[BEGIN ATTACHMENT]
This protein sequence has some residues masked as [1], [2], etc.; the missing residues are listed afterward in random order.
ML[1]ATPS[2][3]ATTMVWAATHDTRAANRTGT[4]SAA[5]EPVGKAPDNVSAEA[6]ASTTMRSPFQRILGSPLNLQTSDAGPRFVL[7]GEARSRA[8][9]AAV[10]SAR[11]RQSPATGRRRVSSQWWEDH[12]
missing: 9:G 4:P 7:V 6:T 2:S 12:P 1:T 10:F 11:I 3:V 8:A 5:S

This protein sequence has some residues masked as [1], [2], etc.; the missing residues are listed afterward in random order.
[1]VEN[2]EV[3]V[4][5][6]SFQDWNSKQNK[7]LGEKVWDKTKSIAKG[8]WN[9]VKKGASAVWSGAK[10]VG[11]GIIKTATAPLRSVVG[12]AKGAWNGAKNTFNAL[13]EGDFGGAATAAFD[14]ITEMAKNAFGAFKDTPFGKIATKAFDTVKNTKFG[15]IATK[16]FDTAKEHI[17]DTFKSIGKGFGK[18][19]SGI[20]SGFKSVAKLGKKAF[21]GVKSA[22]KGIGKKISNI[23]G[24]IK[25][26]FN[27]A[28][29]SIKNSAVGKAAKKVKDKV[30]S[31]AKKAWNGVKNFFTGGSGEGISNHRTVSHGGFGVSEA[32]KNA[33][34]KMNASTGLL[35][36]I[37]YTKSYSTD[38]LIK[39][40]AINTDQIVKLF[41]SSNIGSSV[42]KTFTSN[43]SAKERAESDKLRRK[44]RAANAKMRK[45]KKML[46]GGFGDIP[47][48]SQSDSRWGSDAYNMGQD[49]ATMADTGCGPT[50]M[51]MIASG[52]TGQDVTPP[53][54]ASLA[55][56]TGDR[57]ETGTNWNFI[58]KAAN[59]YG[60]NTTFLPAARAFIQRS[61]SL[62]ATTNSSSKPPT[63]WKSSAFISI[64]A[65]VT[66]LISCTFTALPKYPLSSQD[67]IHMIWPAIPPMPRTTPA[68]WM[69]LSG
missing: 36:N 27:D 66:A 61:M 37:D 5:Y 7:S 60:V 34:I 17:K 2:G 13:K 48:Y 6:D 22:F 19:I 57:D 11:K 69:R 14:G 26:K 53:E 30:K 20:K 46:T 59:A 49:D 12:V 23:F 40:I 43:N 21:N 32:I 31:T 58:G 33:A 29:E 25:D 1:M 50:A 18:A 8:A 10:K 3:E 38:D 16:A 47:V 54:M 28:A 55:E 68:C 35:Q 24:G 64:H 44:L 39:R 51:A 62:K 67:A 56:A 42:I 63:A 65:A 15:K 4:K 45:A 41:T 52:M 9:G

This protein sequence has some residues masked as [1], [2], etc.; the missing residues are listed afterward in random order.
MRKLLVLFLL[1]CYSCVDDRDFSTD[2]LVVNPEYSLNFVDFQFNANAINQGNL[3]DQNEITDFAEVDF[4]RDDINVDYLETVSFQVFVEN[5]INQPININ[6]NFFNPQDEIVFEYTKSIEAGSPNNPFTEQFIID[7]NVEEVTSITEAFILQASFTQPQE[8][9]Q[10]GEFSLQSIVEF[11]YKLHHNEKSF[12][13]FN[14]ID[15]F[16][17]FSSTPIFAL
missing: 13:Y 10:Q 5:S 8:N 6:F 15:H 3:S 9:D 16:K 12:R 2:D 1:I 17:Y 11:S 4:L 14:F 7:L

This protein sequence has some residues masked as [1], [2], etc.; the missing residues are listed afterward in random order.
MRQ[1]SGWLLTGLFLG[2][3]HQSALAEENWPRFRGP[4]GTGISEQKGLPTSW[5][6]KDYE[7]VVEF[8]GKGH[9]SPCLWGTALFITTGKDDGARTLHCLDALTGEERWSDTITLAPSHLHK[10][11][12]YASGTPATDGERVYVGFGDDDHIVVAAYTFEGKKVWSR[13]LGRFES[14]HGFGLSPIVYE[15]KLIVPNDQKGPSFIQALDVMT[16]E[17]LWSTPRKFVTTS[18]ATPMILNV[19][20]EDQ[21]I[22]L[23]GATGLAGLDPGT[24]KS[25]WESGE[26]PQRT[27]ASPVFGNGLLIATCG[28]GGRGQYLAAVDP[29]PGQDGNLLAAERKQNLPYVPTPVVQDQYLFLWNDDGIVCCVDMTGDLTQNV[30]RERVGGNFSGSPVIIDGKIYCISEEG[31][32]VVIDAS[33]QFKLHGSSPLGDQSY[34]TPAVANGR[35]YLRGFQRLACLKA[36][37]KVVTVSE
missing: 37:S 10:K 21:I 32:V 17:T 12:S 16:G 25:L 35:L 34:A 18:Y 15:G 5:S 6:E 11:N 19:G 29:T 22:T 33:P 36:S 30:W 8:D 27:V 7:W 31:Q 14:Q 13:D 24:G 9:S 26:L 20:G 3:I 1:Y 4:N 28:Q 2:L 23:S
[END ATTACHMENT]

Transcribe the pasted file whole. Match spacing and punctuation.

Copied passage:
This protein sequence has some residues masked as [1], [2], etc.; the missing residues are listed afterward in random order.
ML[1]ATPS[2][3]ATTMVWAATHDTRAANRTGT[4]SAA[5]EPVGKAPDNVSAEA[6]ASTTMRSPFQRILGSPLNLQTSDAGPRFVL[7]GEARSRA[8][9]AAV[10]SAR[11]RQSPATGRRRVSSQWWEDH[12]
missing: 9:G 4:P 7:V 6:T 2:S 12:P 1:T 10:F 11:I 3:V 8:A 5:S

This protein sequence has some residues masked as [1], [2], etc.; the missing residues are listed afterward in random order.
[1]VEN[2]EV[3]V[4][5][6]SFQDWNSKQNK[7]LGEKVWDKTKSIAKG[8]WN[9]VKKGASAVWSGAK[10]VG[11]GIIKTATAPLRSVVG[12]AKGAWNGAKNTFNAL[13]EGDFGGAATAAFD[14]ITEMAKNAFGAFKDTPFGKIATKAFDTVKNTKFG[15]IATK[16]FDTAKEHI[17]DTFKSIGKGFGK[18][19]SGI[20]SGFKSVAKLGKKAF[21]GVKSA[22]KGIGKKISNI[23]G[24]IK[25][26]FN[27]A[28][29]SIKNSAVGKAAKKVKDKV[30]S[31]AKKAWNGVKNFFTGGSGEGISNHRTVSHGGFGVSEA[32]KNA[33][34]KMNASTGLL[35][36]I[37]YTKSYSTD[38]LIK[39][40]AINTDQIVKLF[41]SSNIGSSV[42]KTFTSN[43]SAKERAESDKLRRK[44]RAANAKMRK[45]KKML[46]GGFGDIP[47][48]SQSDSRWGSDAYNMGQD[49]ATMADTGCGPT[50]M[51]MIASG[52]TGQDVTPP[53][54]ASLA[55][56]TGDR[57]ETGTNWNFI[58]KAAN[59]YG[60]NTTFLPAARAFIQRS[61]SL[62]ATTNSSSKPPT[63]WKSSAFISI[64]A[65]VT[66]LISCTFTALPKYPLSSQD[67]IHMIWPAIPPMPRTTPA[68]WM[69]LSG
missing: 36:N 27:D 66:A 61:M 37:D 5:Y 7:S 60:V 34:I 17:K 2:G 13:K 48:Y 6:D 22:F 19:I 57:D 11:K 69:R 14:G 26:K 53:E 30:K 20:K 46:T 59:A 49:D 12:V 23:F 40:I 43:N 21:N 32:I 31:T 58:G 33:A 29:E 25:D 1:M 50:A 18:A 8:A 10:K 3:E 38:D 16:A 47:V 54:M 28:A 55:E 68:C 35:Q 24:G 64:H 44:L 39:R 51:A 62:K 67:A 56:A 42:I 63:A 65:A 15:K 4:K 45:A 41:T 52:M 9:G

This protein sequence has some residues masked as [1], [2], etc.; the missing residues are listed afterward in random order.
MRKLLVLFLL[1]CYSCVDDRDFSTD[2]LVVNPEYSLNFVDFQFNANAINQGNL[3]DQNEITDFAEVDF[4]RDDINVDYLETVSFQVFVEN[5]INQPININ[6]NFFNPQDEIVFEYTKSIEAGSPNNPFTEQFIID[7]NVEEVTSITEAFILQASFTQPQE[8][9]Q[10]GEFSLQSIVEF[11]YKLHHNEKSF[12][13]FN[14]ID[15]F[16][17]FSSTPIFAL
missing: 13:Y 10:Q 5:S 8:N 6:F 15:H 3:S 9:D 16:K 12:R 2:D 1:I 17:Y 11:S 4:L 14:F 7:L

This protein sequence has some residues masked as [1], [2], etc.; the missing residues are listed afterward in random order.
MRQ[1]SGWLLTGLFLG[2][3]HQSALAEENWPRFRGP[4]GTGISEQKGLPTSW[5][6]KDYE[7]VVEF[8]GKGH[9]SPCLWGTALFITTGKDDGARTLHCLDALTGEERWSDTITLAPSHLHK[10][11][12]YASGTPATDGERVYVGFGDDDHIVVAAYTFEGKKVWSR[13]LGRFES[14]HGFGLSPIVYE[15]KLIVPNDQKGPSFIQALDVMT[16]E[17]LWSTPRKFVTTS[18]ATPMILNV[19][20]EDQ[21]I[22]L[23]GATGLAGLDPGT[24]KS[25]WESGE[26]PQRT[27]ASPVFGNGLLIATCG[28]GGRGQYLAAVDP[29]PGQDGNLLAAERKQNLPYVPTPVVQDQYLFLWNDDGIVCCVDMTGDLTQNV[30]RERVGGNFSGSPVIIDGKIYCISEEG[31][32]VVIDAS[33]QFKLHGSSPLGDQSY[34]TPAVANGR[35]YLRGFQRLACLKA[36][37]KVVTVSE
missing: 37:S 10:K 21:I 32:V 17:T 12:S 16:G 25:L 35:L 34:A 18:Y 15:G 5:S 6:E 11:N 19:G 29:T 22:T 33:P 36:S 30:W 8:D 27:V 7:W 31:Q 14:Q 13:D 24:G 9:S 26:L 20:G 3:I 1:Y 4:N 28:Q 2:L 23:S